The growing trend to improve component lifetimes coupled with the need to conserve resources is driving new technologies in fields such as tool and forming industries. The use of in-process structuring applied to hard coatings on surfaces is one way of creating lubricating surfaces on the microscale, with superior tribological properties and improved lifetimes. In this study, CrN coatings deposited by plasma-activated physical vapor deposition (PAPVD) on hard metal substrates were structured by variation of the deposition parameters. The parameter combinations favorable for surface structuring were identified. Of the various deposition parameters that were varied in this study, the bias voltage was determined to have a dominating influence on the surface structure of the coatings. A wide variety of structures were fabricated, ranging from flat to highly creviced, with grain sizes ranging from 5 to 500 nm, as determined using scanning electron microscopy (SEM). Profilometer measurements show that the surface roughness, R a , could be varied from 0.04 to 0.12 μm. The highly creviced surfaces however exhibit a somewhat reduced hardness as well as lower adhesion to the substrates, relative to flat CrN surfaces. Even so, ball-on-disk (BoD) experiments, performed under conditions of minimum lubrication at high loads exhibited a longer wear life on the highly structured coatings compared to the relatively flat, unstructured surfaces. This is attributed to lubricant accumulation in microfissures present in the structured coatings. These microreservoirs not only provide critical lubrication at the contacting surfaces but also act as traps for wear-generated debris. Furthermore, the advantages of surface structuring are even more evident under low load conditions; this effect is the result of the reduced contact area and directed lubrication provided by the surface structuring.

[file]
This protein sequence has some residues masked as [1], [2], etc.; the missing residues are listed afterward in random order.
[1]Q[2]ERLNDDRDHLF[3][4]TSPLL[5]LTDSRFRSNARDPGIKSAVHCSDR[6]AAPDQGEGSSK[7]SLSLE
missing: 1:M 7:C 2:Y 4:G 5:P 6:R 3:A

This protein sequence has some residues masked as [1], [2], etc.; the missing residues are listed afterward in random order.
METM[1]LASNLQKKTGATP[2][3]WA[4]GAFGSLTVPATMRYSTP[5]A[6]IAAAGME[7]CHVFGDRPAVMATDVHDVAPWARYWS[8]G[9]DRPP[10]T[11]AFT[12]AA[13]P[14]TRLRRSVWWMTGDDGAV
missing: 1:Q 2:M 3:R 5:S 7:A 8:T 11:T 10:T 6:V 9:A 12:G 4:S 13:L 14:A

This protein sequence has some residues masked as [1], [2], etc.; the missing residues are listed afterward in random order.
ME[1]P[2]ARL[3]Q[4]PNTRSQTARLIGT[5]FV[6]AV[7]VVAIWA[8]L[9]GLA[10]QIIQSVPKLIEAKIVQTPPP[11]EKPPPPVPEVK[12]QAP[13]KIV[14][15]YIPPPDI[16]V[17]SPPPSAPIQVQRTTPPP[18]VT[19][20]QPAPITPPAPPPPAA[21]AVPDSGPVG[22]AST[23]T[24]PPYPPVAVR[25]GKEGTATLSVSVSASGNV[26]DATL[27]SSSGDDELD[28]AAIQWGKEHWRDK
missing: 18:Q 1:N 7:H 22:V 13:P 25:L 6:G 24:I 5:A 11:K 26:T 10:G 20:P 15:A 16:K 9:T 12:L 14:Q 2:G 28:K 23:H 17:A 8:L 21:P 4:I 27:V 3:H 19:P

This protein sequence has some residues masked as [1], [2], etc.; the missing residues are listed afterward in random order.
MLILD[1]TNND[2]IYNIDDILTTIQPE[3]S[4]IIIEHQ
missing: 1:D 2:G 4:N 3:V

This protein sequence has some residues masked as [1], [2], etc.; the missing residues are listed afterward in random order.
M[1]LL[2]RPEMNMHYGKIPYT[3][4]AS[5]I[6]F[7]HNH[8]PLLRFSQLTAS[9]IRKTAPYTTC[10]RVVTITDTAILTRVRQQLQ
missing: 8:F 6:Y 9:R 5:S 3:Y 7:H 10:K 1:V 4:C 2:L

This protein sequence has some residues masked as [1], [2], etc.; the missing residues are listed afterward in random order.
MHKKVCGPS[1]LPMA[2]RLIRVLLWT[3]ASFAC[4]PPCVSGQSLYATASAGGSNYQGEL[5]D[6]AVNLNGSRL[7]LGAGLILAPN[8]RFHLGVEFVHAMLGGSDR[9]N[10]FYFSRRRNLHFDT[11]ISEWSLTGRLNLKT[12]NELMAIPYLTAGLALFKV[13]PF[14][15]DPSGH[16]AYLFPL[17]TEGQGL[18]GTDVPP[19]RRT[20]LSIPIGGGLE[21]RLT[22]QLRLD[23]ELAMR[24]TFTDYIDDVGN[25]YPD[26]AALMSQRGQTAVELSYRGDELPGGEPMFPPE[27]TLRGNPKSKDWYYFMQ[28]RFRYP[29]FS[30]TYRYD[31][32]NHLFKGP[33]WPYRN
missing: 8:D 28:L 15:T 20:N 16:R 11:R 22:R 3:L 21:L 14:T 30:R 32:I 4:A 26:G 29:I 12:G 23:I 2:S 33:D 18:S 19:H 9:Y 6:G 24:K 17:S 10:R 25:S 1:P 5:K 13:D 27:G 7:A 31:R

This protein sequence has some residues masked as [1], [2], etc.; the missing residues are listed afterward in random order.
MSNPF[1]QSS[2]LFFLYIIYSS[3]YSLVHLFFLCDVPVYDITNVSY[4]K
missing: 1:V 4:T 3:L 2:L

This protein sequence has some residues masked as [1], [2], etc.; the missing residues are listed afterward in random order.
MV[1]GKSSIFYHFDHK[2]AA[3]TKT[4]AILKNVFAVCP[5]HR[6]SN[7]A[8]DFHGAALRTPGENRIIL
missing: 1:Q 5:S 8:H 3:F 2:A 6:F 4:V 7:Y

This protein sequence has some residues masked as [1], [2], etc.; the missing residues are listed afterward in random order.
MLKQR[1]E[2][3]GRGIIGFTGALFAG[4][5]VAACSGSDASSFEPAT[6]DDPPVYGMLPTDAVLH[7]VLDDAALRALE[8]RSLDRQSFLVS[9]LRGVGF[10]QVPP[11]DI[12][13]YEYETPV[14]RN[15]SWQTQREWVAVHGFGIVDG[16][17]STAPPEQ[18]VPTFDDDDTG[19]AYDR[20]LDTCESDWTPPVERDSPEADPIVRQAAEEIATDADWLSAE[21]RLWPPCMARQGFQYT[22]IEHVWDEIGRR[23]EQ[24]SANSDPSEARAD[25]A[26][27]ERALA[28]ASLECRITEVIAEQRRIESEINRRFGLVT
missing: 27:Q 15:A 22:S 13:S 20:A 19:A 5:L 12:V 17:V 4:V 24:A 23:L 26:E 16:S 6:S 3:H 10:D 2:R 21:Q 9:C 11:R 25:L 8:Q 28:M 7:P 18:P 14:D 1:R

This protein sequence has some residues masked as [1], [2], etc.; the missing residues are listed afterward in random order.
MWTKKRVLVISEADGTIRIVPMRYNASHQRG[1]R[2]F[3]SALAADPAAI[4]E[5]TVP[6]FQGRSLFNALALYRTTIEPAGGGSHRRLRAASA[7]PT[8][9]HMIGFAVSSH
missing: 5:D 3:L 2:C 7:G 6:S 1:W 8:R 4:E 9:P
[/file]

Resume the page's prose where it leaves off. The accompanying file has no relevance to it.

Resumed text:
Wear – Elsevier
Published: Oct 1, 2003
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